Color Performance and Gamut

Good white temperature (D65) along with accurate color beyond REC 709 is one of the key differentiators for the new generation of 4K HDR projectors, and one of the areas worth comparing when considering a projector. Accurate color ensures that the director’s intent and feeling of a given scene, or overall tone to a movie, is preserved and conveyed. The color gamut is the pallet, or range of colors, that are available and able to be displayed. The wider the color gamut, the more closely it comes to recreating reality (what we see in nature). It is not the color saturation, but the color itself.

The easiest color for most people to see is red. While most traditional TVs and many projectors portray red as kind of an orange-red, a wide color gamut can give us a very deep, rich red like we see in a red rose or brilliant red sports car. The other colors that become more noticeable with wide color gamut are the greens, yellows, and cyans or teal colors. The adoption of 4K UHD HDR Blu-ray discs, with their wide color capability and 10-bit gradation, has opened up a new era of quality home entertainment, and in some cases, even exceeded many of the commercial movie theaters. The goal of wide color is called BT2020 and is a new standard which most 4K HDR displays are now trying to reach (in the higher end models). Since the BT2020 standard is not currently easy to reach, there is a motion picture standard called DCI P3 which is being used by most studios to grade inside the BT2020 standard.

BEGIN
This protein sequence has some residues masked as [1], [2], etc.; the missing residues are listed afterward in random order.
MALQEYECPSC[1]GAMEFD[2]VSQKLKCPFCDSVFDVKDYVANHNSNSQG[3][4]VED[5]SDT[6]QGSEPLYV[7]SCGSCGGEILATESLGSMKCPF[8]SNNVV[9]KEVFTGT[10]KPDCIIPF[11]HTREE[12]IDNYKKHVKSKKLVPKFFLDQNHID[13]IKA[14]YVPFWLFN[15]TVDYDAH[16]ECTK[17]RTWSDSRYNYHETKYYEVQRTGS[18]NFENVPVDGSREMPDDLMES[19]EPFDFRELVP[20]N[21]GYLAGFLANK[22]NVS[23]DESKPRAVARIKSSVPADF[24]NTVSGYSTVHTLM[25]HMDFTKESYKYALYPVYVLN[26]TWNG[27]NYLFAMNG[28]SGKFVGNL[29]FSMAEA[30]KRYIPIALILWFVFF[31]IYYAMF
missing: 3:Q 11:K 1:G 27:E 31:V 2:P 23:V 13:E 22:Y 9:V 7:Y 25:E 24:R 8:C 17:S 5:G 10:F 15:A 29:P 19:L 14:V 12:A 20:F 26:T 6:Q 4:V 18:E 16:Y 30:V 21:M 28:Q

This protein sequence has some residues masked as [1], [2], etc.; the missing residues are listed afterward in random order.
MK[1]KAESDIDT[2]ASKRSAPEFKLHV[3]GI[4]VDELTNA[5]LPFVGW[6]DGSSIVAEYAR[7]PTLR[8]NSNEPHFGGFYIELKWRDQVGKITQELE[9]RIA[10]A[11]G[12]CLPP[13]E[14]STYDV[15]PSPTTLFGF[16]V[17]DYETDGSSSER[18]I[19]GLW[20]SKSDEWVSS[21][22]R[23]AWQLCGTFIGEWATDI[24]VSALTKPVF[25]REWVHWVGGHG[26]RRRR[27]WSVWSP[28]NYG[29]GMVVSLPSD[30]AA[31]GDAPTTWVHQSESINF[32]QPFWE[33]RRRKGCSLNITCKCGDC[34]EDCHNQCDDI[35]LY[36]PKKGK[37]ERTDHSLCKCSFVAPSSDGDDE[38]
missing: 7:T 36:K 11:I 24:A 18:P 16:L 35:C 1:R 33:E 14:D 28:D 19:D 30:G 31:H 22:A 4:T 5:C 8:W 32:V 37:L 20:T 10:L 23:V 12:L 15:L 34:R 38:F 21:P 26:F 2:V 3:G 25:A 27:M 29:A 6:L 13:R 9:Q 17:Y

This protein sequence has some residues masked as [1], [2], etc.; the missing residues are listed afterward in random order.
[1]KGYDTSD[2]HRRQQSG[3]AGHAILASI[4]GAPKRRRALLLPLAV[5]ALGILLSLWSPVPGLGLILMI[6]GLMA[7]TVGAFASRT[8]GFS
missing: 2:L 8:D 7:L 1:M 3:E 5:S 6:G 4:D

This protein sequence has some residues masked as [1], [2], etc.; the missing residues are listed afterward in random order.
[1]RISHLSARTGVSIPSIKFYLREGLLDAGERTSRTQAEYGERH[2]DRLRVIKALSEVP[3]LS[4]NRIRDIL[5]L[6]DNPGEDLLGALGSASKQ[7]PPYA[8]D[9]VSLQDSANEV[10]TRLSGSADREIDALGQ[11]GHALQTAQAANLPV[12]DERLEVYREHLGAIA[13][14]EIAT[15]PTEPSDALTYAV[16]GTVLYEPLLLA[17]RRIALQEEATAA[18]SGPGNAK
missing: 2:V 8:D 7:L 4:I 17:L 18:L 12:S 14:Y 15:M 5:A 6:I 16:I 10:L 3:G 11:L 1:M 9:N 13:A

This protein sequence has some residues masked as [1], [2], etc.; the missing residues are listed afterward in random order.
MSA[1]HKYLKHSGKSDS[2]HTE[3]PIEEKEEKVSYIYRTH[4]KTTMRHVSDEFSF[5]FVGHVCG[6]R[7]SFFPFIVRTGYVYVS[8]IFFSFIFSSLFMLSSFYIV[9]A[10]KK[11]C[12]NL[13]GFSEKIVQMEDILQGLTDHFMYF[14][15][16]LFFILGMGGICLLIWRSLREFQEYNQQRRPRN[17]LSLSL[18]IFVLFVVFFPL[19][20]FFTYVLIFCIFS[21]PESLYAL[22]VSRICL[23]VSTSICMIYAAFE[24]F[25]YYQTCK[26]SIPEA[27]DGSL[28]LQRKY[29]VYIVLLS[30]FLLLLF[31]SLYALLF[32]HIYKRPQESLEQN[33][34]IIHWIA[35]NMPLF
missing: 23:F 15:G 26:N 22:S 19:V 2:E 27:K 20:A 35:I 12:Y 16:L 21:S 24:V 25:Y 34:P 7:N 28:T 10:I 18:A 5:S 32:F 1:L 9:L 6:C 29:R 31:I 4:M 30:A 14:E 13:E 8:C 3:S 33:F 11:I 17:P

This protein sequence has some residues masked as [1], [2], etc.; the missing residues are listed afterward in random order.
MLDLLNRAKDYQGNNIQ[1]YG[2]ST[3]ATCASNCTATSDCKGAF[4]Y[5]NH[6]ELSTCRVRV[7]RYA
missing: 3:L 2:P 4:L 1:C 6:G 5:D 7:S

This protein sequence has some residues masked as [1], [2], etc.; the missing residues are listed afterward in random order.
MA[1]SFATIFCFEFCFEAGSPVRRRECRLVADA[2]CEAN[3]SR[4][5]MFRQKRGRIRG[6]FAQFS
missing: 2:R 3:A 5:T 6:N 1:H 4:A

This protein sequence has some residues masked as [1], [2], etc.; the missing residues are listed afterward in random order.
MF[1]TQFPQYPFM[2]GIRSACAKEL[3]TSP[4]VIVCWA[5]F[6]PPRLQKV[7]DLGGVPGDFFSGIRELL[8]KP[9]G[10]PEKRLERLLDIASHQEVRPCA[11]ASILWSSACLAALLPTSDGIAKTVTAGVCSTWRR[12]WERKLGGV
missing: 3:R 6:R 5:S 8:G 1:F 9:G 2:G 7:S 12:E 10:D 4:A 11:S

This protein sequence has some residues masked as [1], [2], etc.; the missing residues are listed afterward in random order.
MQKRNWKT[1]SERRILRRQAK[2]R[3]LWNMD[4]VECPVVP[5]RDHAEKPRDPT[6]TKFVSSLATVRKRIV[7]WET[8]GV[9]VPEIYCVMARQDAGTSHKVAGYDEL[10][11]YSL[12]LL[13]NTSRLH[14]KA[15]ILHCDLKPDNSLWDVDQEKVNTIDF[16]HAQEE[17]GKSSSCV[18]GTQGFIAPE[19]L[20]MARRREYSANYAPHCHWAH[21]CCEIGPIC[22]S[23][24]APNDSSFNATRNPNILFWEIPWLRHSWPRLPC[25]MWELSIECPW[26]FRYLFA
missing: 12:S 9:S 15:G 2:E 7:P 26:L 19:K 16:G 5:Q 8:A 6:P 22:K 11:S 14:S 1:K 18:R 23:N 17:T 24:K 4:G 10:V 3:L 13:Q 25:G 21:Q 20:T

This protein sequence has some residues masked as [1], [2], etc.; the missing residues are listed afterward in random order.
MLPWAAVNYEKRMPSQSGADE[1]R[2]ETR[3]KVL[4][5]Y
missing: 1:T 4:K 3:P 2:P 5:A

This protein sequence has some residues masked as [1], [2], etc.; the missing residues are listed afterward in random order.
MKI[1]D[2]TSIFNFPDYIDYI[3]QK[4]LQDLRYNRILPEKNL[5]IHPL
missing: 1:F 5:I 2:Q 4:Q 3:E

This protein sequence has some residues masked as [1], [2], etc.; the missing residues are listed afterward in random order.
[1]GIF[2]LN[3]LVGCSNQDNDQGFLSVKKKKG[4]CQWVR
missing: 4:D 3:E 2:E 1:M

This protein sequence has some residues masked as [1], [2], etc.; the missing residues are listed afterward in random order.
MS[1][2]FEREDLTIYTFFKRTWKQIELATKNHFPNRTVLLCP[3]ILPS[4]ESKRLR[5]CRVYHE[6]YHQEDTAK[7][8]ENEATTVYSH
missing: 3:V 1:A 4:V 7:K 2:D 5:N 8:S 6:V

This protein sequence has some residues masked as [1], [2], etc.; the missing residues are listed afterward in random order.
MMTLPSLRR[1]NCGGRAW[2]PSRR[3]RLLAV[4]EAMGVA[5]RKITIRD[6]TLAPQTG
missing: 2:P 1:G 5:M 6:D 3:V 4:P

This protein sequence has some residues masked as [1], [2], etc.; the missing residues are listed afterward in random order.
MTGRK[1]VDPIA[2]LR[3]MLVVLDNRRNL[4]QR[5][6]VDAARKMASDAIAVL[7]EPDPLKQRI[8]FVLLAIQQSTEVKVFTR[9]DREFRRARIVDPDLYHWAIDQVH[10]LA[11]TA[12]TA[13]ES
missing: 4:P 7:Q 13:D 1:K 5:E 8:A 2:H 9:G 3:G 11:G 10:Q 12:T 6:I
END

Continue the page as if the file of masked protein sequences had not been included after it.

JVC LX-NZ3 vs Epson Pro Cinema 6050UB REC709
Both projectors did a very good job of covering the REC709 color gamut, and this level of color is the standard for HD Blu-ray and HD broadcast signals (8-bit).

The full REC709 color standard for HD can look very good and often times is mistaken for wide color gamut if brightness and contrast are also present, as a very good image can be portrayed. The reality is that most current TVs and many projectors do not even do the full REC709 gamut, so when we see it done properly we are often times fooled into thinking it is wide color. Both these projectors did a very good job of covering, and in some areas exceeding, the REC 709 standard.

Now, let’s take a look at DCI P3 standard.

JVC LX-NZ3 vs Epson Pro Cinema 6050UB DCI P3